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Ready for Emergency Stroke Care

Cedars-Sinai Marina del Rey Hospital earns The Joint Commission’s Gold Seal of Approval and the American Stroke Association’s Heart-Check Mark for Primary Stroke Certification

Cedars-Sinai Marina del Rey Hospital has received Primary Stroke Center designation from the Joint Commission—a nonprofit accrediting body for healthcare organizations and programs—and the American Stroke Association. The designation certifies the hospital’s readiness to provide evaluation and emergency care for stroke patients beyond what is available at the average hospital.

“This designation helps stroke patients receive treatment more quickly and keeps them in the community so they can have their follow-up care nearby, and so it is easier for their families and loved ones to visit them during the stroke hospital stay if there are no higher-level stroke treatment needs. It is a way of formalizing stroke systems-based practice,” said Shlee Song, MD, director of the Comprehensive Stroke Center and the Telestroke Program at Cedars-Sinai and Cedars-Sinai Marina del Rey Hospital.

Stroke, which occurs when blood flow in the brain is disrupted because a blood vessel is either blocked by a clot or bursts, is a leading cause of disability and the No. 5 cause of death in the U.S., according to the American Stroke Association.

“We have plans and processes in place to treat stroke patients with thrombolytic therapy, giving a drug that can bust up the clot causing the stroke, and we have capacity to care for stroke patients in our intensive care unit,” said Maya Kallay Lewis, RN, stroke program manager at Cedars-Sinai Marina del Rey Hospital.

Stroke patients at Marina del Rey Hospital also have access to the expertise and capabilities at Cedars-Sinai Medical Center, which is a Comprehensive Stroke Center, the highest level of stroke certification.

When a suspected stroke patient arrives, the Marina del Rey team sends out a “code stroke” alert and a stroke consultant from the medical center is immediately brought to the patient’s bedside via live video.

“Through our Telestroke Program, if a stroke code emergency is identified by any Marina team member, they call for our help and we get on the camera immediately and examine the patient with the help of the Marina del Rey bedside nurse,” Song said. “The Marina team works in tandem with us, getting the imaging that we need to make decisions regarding next steps. And if the patient needs higher-level care, we’ve worked very hard to make the transfer to the medical center seamless with our Transfer Center Team.”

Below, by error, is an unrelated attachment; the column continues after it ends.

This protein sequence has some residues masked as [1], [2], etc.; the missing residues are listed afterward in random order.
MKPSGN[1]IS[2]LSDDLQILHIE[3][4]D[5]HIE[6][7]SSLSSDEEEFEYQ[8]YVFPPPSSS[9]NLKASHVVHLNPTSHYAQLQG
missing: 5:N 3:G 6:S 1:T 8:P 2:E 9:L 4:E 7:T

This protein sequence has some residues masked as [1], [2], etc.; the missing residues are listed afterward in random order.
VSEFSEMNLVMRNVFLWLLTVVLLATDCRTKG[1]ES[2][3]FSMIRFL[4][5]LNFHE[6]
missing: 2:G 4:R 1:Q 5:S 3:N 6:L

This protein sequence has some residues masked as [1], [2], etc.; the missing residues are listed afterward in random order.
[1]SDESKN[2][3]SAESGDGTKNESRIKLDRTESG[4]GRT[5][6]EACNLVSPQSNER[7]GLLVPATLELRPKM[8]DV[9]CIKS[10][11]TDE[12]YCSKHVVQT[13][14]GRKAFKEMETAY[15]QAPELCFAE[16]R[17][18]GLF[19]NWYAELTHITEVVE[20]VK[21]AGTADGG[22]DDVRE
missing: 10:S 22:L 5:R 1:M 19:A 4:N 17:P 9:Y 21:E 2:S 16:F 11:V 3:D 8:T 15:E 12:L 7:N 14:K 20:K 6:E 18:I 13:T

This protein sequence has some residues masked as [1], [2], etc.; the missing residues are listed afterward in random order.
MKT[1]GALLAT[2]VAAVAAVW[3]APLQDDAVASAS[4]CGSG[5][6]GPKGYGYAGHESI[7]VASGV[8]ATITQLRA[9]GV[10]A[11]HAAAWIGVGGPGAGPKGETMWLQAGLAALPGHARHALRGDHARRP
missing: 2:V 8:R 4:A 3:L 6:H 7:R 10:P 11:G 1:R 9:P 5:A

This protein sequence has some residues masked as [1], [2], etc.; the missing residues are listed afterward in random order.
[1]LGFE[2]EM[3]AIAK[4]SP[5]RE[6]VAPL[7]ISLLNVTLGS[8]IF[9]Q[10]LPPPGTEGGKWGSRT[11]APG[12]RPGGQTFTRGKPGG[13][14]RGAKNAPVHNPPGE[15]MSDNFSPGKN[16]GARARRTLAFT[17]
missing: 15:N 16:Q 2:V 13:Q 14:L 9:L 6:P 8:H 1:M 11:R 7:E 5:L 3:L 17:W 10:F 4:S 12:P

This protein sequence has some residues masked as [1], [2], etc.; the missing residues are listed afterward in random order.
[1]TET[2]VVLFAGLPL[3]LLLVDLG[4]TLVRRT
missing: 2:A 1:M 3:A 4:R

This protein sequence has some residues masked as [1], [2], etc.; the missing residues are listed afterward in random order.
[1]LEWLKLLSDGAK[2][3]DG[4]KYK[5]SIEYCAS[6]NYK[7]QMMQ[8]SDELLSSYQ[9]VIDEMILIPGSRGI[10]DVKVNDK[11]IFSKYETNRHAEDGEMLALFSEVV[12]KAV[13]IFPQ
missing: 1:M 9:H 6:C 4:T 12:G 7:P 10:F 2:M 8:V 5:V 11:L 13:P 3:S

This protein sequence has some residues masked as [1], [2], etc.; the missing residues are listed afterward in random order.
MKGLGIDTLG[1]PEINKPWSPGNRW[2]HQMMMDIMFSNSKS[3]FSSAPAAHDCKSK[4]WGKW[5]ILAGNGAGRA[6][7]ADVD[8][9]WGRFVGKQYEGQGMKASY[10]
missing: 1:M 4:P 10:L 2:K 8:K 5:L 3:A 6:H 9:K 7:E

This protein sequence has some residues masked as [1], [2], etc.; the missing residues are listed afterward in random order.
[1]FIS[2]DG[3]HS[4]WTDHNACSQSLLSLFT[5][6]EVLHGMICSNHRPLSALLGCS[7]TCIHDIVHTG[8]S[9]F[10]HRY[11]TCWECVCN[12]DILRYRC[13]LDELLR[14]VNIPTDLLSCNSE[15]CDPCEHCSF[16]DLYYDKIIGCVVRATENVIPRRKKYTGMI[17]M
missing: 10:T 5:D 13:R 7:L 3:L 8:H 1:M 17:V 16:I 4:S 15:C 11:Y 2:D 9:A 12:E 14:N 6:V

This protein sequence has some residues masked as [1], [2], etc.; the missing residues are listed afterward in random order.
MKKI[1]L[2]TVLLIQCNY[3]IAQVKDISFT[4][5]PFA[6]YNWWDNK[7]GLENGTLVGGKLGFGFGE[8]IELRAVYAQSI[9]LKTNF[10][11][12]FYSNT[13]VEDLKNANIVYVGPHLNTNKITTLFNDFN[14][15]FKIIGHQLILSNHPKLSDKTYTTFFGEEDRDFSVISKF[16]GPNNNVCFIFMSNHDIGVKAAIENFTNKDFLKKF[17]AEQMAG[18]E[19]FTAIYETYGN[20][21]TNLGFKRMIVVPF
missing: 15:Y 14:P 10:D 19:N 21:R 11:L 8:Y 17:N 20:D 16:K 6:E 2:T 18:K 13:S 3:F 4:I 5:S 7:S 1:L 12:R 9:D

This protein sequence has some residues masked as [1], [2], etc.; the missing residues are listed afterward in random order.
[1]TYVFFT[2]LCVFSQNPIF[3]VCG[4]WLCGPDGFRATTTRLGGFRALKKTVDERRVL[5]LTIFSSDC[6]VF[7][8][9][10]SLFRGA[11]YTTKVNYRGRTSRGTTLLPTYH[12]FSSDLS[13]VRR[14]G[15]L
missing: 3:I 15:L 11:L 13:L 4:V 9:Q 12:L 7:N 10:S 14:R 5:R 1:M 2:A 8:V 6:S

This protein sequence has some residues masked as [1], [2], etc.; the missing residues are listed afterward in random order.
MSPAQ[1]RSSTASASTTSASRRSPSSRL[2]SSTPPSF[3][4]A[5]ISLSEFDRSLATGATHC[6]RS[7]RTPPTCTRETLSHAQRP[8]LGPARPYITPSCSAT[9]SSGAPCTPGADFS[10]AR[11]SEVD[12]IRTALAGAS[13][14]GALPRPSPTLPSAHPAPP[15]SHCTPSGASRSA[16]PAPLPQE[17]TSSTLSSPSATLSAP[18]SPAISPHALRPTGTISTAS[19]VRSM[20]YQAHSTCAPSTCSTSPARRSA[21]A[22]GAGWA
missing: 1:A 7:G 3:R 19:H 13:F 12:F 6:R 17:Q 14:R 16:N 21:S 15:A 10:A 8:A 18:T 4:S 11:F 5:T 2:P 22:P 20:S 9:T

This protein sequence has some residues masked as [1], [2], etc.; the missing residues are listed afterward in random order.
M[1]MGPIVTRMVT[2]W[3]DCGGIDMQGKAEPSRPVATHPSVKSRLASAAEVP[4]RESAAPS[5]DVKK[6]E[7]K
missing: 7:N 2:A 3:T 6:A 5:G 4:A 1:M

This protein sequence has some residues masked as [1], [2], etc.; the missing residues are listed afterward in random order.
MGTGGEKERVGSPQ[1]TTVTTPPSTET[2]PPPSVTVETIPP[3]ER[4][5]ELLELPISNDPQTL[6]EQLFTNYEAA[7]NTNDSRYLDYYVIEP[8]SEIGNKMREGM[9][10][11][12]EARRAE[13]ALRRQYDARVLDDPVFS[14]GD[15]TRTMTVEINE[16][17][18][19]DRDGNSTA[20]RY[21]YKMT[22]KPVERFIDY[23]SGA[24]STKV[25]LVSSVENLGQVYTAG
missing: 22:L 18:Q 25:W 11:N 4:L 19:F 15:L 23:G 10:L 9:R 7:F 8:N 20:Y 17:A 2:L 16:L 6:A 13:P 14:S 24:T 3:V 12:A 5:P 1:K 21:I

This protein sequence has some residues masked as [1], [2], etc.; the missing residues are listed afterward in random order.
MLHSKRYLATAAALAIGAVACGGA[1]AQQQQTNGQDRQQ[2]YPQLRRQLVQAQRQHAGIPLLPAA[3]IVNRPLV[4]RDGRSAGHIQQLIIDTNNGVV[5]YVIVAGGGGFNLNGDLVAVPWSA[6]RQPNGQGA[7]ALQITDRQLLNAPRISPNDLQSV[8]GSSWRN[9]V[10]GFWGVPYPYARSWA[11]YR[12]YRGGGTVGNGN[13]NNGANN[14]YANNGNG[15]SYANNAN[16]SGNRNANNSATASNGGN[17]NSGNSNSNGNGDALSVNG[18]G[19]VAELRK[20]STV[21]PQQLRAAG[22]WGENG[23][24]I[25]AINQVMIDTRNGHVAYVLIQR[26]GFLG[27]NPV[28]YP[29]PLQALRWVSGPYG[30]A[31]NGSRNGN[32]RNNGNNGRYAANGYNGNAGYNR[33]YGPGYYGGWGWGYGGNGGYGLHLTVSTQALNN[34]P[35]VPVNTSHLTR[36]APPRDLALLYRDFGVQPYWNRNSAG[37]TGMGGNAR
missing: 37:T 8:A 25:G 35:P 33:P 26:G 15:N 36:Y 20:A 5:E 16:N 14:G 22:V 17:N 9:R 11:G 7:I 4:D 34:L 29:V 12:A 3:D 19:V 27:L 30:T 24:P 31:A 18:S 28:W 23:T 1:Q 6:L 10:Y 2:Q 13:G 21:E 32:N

The stroke designation was achieved through a years-long step-by-step process that Song said kicked into high gear when Lewis joined the Marina team in 2018. One key to achieving the stroke designation was to create plans for consistent care of stroke patients.

“We had to implement systems to ensure we are able to handle those emergency admissions 24/7,” Song said. “The stroke team at Marina del Rey Hospital created support tools to make sure the hospitalists admitting patients on the weekend are following the same guidelines as physicians would during the week, and those protocols are now in place so that our whole hospital system is ready to take care of the needs of those patients.”

Making forward progress often required the stroke team to be resourceful. Cedars-Sinai is currently renovating Marina del Rey Hospital, with construction targeted for completion around 2026.

“The state-of-the art community hospital we’ll have once construction is finished will include new facilities with imaging capabilities to help us with complex stroke cases, and many other improvements,” said Joanne Laguna-Kennedy, MSN, RN, vice president and chief operating officer at Cedars-Sinai Marina del Rey Hospital. “As renovations continue, the stroke team has done an incredible job securing this designation and delivering excellent patient care with the resources at hand.”

Read more on the Cedars-Sinai Blog: Video Allows Neurologists to See Stroke Patients ASAP